Games For Groups
In the books 104 Activities That Build: Self-Esteem, Teamwork, Communication, Anger Management, Self-Discovery, and Coping Skills and the book The wRECking Yard of Games and Activities you will find games and activities that cover all these topics.
On this page is a sample of the games found in the Self-Discovery chapter of each book.
You can also find these games along with activities from all the chapters in a PDF format by clicking on the Home or go to the Therapeutic Games page to find activities from all chapters posted together.
Family Totem Pole
(From the Self-Discovery Chapter of the book "104 Activities That Build:)
A totem pole is a tall woodcarving consisting of animal heads and/or bodies and is used to tell Native American stories or legends. A family totem pole can be created to tell the story of a family in a fun and unique way.
For people to explore feelings, perceptions, and relationships that they have with their family members.
People who need to share about their family life with the group or with a counselor but who have a difficult time talking about family dynamics and family situations.
1 or more
Optional: Cardboard tube (i.e. toilet paper roll, paper towel roll or wrapping paper tube)
Optional: Google eyes, felt, fabric, puff balls, pipe cleaners, or anything else that can be used to create animal faces.
Ask the group if they know what a totem pole is and explain how each totem pole tells a unique story. Explain to the group that they are to create their own unique totem poles about their families. Each person chooses a different animal to represent each family member and places the animal on the pole wherever they think that family member should be in their own story. For example, one pole may have a lion for a brother who is good looking, athletic and everything seems to come easy for him, and who also happens to be known for being quite lazy. Each totem pole must include at least three people and each person must put him/herself on the totem pole s/he is creating. Emphasize that a family can be whoever they feel their family is at the time. For some it may be a foster family, grandparents, a special relative, or even a group home.
Give each person a cardboard tube or create one by rolling construction paper long ways into a tube and taping it. Supply the group with all the animal face creation supplies that you have gathered that can be used to create animal faces. Instruct them to create animals out of the materials and to glue them onto their totem pole. Allow quite a bit of time for this activity and people will do a really good job and be proud of their totem poles when they are finished with them. Allow for sharing time at the end so that each person may explain his/her special family totem pole to the group.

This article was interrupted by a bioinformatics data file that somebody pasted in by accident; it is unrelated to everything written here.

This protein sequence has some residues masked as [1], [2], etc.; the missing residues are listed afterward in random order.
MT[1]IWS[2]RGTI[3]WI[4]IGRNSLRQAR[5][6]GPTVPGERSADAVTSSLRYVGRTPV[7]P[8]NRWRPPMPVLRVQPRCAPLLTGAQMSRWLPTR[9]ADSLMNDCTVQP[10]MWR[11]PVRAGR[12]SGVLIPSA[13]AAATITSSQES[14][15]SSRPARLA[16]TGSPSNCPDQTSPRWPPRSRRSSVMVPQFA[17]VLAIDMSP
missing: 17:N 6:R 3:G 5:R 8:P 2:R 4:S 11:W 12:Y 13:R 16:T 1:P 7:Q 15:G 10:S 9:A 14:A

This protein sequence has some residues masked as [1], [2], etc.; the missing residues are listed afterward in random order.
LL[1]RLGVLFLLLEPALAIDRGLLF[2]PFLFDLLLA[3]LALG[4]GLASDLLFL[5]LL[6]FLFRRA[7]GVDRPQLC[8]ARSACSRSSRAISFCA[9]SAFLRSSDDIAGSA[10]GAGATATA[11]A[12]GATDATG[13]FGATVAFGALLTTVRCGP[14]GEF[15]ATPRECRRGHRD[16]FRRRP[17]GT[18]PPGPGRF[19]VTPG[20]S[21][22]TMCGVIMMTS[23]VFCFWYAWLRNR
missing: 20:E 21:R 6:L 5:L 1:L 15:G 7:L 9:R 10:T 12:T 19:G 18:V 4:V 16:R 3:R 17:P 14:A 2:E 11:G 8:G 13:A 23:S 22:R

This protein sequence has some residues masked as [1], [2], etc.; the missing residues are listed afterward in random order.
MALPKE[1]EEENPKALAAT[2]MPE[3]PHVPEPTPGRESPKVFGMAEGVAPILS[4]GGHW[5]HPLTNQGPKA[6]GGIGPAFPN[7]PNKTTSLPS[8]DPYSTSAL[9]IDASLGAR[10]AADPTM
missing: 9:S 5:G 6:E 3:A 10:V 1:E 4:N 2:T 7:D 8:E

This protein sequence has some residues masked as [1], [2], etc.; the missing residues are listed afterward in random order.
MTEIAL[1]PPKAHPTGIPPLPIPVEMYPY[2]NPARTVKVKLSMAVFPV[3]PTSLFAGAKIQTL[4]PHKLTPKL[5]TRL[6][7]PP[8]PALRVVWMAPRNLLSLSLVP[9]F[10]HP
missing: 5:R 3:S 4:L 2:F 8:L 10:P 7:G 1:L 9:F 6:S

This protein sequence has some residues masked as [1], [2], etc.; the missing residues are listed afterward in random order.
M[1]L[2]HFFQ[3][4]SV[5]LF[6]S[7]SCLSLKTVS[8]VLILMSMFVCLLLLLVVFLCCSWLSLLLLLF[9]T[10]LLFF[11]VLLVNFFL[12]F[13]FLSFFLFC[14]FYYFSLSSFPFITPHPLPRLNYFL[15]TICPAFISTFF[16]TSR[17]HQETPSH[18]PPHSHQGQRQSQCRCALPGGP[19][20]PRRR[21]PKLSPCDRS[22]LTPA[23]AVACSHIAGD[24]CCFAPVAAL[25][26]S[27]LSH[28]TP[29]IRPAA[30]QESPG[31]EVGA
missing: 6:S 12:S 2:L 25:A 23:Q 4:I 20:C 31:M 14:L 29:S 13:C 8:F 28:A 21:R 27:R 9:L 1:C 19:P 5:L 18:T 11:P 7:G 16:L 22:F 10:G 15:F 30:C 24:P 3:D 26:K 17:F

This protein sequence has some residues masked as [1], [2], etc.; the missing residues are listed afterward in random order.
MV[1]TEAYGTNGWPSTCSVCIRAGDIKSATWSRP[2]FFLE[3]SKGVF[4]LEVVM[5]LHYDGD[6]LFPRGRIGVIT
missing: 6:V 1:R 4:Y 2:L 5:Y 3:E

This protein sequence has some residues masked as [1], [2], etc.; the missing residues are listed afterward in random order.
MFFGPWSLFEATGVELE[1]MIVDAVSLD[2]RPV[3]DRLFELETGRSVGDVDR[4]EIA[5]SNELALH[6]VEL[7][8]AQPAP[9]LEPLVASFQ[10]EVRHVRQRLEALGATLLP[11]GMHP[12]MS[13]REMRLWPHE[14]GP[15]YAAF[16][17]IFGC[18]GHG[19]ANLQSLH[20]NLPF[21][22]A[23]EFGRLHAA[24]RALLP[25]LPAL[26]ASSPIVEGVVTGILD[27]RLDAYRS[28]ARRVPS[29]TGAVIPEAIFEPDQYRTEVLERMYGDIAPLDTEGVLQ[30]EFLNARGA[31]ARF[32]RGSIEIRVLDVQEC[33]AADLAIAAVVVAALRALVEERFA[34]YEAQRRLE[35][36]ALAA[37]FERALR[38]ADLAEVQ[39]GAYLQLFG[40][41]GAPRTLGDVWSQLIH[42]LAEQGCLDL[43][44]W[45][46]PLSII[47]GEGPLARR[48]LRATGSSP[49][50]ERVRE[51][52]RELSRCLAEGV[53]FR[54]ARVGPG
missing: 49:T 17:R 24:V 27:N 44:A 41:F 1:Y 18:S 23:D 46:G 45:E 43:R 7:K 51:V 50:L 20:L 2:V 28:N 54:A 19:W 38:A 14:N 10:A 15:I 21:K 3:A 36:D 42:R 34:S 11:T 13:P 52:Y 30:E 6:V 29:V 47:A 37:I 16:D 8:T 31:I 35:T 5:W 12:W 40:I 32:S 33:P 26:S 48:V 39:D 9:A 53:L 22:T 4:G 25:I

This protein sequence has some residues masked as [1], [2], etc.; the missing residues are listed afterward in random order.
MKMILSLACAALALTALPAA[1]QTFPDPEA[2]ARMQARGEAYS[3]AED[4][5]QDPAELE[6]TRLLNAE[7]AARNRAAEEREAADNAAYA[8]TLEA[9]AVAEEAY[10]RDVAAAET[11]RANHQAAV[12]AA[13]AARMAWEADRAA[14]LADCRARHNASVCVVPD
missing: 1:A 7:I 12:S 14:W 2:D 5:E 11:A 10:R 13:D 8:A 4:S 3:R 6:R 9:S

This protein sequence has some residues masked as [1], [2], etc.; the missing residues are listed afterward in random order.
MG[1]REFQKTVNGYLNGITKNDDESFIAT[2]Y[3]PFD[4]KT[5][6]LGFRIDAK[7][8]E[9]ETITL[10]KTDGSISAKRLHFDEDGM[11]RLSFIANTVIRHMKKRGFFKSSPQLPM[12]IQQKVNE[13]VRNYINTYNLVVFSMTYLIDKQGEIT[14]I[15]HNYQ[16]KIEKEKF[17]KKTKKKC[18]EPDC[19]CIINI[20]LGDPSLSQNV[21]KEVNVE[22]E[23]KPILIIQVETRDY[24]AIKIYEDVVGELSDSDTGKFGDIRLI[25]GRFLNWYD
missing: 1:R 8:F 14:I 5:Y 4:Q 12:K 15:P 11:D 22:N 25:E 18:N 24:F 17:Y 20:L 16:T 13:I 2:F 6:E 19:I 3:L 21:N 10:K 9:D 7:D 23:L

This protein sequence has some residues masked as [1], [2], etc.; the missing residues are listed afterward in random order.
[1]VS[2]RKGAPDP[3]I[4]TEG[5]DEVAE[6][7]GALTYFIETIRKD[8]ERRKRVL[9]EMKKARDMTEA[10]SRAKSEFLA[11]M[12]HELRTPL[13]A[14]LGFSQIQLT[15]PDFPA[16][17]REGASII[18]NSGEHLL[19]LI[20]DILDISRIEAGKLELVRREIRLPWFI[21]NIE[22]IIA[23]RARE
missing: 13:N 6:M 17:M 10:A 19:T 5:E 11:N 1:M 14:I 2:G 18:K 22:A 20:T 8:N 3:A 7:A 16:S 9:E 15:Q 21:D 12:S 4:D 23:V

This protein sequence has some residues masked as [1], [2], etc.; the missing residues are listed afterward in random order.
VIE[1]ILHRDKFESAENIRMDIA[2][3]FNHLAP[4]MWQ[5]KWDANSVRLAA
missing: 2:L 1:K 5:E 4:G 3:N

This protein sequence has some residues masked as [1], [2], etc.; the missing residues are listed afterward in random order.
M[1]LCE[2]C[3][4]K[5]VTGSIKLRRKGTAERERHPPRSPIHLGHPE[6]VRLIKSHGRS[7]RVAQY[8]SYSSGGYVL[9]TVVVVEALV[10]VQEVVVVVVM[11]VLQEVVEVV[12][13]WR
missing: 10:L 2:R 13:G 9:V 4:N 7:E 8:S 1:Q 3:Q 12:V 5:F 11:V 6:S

Discuss each totem pole after it has been explained to the group. You may allow group members to ask questions or use this time to discuss family relations that are occurring in each separate family.
Create the totem poles out of modeling clay or play dough.
To Make this Box Represent Me, I would…
(from the Self-Discovery chapter)
Being able to open up to others in a group is the first step in becoming an active member of the group. Some people have difficulty opening up to others and sharing their feelings. Something as simple as a cardboard box can be a helpful tool for getting people to feel comfortable about sharing their feelings with the group, for the first time or even for the fifteenth time.
To learn the perception that each person in the group holds about him/herself.
To provide a chance for people to open up to others in the group.
People who have difficulty expressing their feelings directly.
2 or more
- An empty box with a lid
Gather the group into a circle. The leader holds the empty box and says "to make this box represent me I would…" (i.e. "I would fill it with chocolate covered candy and then tape it shut because it is difficult to find out what is inside of me but once I open up there are many wonderful surprises to be discovered.").
Once the leader has completed the statement he/she passes the box to the next person who then completes the sentence and then passes it to the person beside him/her. The box continues around the circle until everyone has had a turn.
1. Did the box make it easier to say something?
2. Did you feel that you could be in better control of how much you said?
3. What did you learn about others?
- Change what the box represents: "To make this box represent __________ (my family, the way I deal with my anger, my relationship with God, my role in this group, etc.), I would…"